I don’t count bloggers and podcasters as normal iPad users. There’s a different kind of drive for these folks. Part of that drive is being able to write about their impressive accomplishments with an iPad. That will always take some of the sting out of losing hours trying to figure out how to upload a file to a website.
Gabe Weatherhead was writing about a post by Thomas Verschoren, who highlights some of the limitations of iOS. Weatherhead’s comment got me thinking about how iOS usually satisfies the needs of power users and basic users, but not those in the middle. Power users cook up workflows with tools like the Shortcuts app to overcome almost any hurdle, and casual users never run into those hurdles in the first place.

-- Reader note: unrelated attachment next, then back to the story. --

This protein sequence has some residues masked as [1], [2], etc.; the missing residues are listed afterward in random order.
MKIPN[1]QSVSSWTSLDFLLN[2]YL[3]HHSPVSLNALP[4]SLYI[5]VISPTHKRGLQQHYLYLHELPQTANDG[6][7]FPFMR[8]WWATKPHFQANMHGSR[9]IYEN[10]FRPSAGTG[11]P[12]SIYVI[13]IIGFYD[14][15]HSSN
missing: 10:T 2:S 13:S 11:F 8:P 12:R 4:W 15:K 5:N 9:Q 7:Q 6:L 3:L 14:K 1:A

It’s the people in between who need to get over those hurdles, and don’t want to build a tool or workflow to do so. They just want something that works. The iPad won’t be a laptop replacement for those users until those gaps are filled.
Most users aren’t like us. They don’t want to have to build a workflow that, in their eyes, is a Rube Goldberg machine. Most of my automation workflows on the Mac are to speed up processes I can already perform without automation. Too many of my automation workflows on iOS are to perform tasks I couldn’t otherwise perform at all. 1
Siri Shortcuts, not to be confused with the Shortcuts app, is the exception to this.↩